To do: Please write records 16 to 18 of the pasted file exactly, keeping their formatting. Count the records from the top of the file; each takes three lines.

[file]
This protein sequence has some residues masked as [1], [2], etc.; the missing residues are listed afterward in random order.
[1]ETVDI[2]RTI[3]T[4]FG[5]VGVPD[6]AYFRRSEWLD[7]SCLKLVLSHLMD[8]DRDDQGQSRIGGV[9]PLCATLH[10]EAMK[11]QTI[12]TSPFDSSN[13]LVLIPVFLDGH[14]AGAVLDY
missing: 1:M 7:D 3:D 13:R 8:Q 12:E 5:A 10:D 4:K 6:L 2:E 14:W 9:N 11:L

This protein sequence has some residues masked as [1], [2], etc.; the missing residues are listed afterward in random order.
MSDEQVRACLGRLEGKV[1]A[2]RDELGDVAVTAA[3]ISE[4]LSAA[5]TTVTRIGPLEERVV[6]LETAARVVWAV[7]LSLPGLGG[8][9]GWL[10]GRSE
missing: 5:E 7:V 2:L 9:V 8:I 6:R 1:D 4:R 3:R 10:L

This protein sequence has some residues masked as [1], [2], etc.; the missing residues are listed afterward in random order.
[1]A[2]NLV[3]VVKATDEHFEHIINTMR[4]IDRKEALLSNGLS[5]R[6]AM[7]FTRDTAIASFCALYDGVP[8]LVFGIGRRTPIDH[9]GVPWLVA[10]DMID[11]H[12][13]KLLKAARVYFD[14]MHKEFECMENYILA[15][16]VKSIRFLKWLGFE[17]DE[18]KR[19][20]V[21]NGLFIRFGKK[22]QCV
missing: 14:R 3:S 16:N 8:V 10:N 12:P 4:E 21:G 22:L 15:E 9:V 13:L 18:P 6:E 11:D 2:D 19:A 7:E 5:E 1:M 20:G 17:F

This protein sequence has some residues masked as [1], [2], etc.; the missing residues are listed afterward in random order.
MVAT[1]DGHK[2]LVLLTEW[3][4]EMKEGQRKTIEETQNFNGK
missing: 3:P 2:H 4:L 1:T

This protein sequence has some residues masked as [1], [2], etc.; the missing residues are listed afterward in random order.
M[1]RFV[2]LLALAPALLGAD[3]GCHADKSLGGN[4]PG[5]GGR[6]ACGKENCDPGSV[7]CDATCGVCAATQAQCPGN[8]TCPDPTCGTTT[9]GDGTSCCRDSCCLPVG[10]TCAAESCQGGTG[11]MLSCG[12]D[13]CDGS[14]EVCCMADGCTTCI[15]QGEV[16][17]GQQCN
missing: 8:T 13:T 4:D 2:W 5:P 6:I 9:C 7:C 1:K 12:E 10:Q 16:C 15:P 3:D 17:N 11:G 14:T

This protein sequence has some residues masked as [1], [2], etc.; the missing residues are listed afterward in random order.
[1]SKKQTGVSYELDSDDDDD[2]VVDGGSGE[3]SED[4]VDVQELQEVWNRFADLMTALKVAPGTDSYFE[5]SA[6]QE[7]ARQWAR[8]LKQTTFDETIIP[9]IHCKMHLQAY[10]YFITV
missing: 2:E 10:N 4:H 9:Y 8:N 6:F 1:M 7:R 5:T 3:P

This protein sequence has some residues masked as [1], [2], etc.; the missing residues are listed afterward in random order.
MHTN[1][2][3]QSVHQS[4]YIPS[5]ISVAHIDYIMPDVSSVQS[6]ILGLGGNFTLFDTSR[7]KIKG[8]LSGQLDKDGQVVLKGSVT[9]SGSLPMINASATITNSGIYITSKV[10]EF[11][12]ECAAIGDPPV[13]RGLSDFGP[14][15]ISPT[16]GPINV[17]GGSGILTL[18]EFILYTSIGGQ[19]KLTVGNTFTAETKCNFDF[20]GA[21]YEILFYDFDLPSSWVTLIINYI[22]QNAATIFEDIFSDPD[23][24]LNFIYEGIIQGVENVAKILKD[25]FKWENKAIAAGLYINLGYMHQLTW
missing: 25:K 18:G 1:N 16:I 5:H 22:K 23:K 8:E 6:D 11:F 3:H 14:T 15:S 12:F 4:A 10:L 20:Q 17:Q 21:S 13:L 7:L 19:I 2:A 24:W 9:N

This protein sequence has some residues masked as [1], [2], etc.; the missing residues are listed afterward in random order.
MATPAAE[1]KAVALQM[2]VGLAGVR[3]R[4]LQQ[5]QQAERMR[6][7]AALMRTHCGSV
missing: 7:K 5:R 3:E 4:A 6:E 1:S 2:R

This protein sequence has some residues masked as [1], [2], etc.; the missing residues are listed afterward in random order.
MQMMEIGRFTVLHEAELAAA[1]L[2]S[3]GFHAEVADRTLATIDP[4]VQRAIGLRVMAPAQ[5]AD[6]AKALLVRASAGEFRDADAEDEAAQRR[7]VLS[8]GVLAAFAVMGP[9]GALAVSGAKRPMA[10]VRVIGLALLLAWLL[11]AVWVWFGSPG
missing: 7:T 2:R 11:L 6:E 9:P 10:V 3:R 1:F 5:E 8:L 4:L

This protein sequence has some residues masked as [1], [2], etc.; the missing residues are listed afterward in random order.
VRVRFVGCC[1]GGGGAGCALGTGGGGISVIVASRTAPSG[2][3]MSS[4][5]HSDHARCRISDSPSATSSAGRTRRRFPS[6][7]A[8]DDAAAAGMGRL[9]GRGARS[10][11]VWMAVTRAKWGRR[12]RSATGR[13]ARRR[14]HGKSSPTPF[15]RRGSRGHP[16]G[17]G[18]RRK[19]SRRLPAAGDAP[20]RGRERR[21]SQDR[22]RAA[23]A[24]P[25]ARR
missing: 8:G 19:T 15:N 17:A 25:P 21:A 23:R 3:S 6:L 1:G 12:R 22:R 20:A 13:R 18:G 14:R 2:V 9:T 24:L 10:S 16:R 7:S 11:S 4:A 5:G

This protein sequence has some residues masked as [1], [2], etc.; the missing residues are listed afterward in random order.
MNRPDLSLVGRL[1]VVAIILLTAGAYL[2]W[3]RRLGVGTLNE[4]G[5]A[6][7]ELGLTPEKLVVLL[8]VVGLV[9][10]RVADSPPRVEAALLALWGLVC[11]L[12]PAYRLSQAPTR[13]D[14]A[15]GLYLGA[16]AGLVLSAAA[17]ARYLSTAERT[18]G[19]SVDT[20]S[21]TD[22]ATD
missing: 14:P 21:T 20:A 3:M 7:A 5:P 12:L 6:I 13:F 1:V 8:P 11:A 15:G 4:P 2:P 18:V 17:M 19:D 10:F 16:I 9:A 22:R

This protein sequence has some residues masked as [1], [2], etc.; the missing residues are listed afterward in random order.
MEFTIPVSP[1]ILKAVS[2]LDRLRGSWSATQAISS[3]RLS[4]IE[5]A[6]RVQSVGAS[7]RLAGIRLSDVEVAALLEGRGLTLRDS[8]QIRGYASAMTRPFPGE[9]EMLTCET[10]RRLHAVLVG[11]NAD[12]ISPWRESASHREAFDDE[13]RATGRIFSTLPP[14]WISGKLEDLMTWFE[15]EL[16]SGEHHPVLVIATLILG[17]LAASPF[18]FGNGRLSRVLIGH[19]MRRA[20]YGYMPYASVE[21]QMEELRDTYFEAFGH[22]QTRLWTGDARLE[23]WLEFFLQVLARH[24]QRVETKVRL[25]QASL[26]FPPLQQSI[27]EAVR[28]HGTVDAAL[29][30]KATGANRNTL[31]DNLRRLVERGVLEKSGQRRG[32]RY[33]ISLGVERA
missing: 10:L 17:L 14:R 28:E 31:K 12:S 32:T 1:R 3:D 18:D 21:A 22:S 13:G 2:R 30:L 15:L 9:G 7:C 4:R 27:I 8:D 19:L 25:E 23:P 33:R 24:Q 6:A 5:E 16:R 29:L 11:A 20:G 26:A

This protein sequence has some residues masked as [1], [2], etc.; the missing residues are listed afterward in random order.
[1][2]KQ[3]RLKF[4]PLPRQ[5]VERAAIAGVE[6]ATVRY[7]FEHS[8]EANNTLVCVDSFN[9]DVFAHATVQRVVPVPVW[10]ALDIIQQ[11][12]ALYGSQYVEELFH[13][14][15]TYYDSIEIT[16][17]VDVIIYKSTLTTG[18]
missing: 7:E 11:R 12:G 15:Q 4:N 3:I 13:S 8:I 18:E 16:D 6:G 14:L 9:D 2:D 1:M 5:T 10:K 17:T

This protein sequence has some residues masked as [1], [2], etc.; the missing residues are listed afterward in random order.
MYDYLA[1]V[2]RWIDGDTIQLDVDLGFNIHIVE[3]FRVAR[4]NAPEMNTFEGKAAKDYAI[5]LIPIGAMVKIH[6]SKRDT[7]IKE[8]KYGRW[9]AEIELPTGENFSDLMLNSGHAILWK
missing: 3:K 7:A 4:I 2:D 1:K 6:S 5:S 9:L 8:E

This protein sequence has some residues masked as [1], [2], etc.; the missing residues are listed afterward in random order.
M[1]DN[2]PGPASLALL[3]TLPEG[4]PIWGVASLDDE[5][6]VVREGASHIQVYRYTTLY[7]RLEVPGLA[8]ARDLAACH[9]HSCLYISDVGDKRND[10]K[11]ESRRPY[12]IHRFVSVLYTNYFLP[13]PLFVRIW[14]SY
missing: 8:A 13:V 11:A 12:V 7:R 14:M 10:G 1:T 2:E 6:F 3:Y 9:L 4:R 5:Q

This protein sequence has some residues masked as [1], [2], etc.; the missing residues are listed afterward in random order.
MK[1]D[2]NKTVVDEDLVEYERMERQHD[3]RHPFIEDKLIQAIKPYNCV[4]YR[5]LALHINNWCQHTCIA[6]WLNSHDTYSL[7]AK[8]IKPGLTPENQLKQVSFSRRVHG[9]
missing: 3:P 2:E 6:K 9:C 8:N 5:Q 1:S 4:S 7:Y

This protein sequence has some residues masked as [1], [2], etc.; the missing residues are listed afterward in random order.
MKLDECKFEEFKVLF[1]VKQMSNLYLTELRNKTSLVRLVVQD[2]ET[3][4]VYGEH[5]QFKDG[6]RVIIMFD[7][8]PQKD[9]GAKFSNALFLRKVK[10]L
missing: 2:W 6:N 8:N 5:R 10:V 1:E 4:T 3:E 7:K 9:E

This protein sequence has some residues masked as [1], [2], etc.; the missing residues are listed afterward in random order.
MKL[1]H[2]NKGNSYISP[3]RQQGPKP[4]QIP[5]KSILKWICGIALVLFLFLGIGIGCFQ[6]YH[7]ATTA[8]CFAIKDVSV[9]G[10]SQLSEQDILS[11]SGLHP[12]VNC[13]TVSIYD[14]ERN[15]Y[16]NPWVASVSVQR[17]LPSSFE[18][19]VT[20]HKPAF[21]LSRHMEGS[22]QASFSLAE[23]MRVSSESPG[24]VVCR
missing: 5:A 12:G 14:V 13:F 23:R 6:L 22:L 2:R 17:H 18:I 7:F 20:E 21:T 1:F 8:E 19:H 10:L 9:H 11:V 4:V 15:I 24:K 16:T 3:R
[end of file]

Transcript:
This protein sequence has some residues masked as [1], [2], etc.; the missing residues are listed afterward in random order.
MK[1]D[2]NKTVVDEDLVEYERMERQHD[3]RHPFIEDKLIQAIKPYNCV[4]YR[5]LALHINNWCQHTCIA[6]WLNSHDTYSL[7]AK[8]IKPGLTPENQLKQVSFSRRVHG[9]
missing: 3:P 2:E 6:K 9:C 8:N 5:Q 1:S 4:S 7:Y

This protein sequence has some residues masked as [1], [2], etc.; the missing residues are listed afterward in random order.
MKLDECKFEEFKVLF[1]VKQMSNLYLTELRNKTSLVRLVVQD[2]ET[3][4]VYGEH[5]QFKDG[6]RVIIMFD[7][8]PQKD[9]GAKFSNALFLRKVK[10]L
missing: 2:W 6:N 8:N 5:R 10:V 1:E 4:T 3:E 7:K 9:E

This protein sequence has some residues masked as [1], [2], etc.; the missing residues are listed afterward in random order.
MKL[1]H[2]NKGNSYISP[3]RQQGPKP[4]QIP[5]KSILKWICGIALVLFLFLGIGIGCFQ[6]YH[7]ATTA[8]CFAIKDVSV[9]G[10]SQLSEQDILS[11]SGLHP[12]VNC[13]TVSIYD[14]ERN[15]Y[16]NPWVASVSVQR[17]LPSSFE[18][19]VT[20]HKPAF[21]LSRHMEGS[22]QASFSLAE[23]MRVSSESPG[24]VVCR
missing: 5:A 12:G 14:V 13:F 23:R 6:L 22:L 2:R 17:H 18:I 7:F 20:E 21:T 1:F 8:E 19:H 10:L 9:H 11:V 4:V 15:I 24:K 16:T 3:R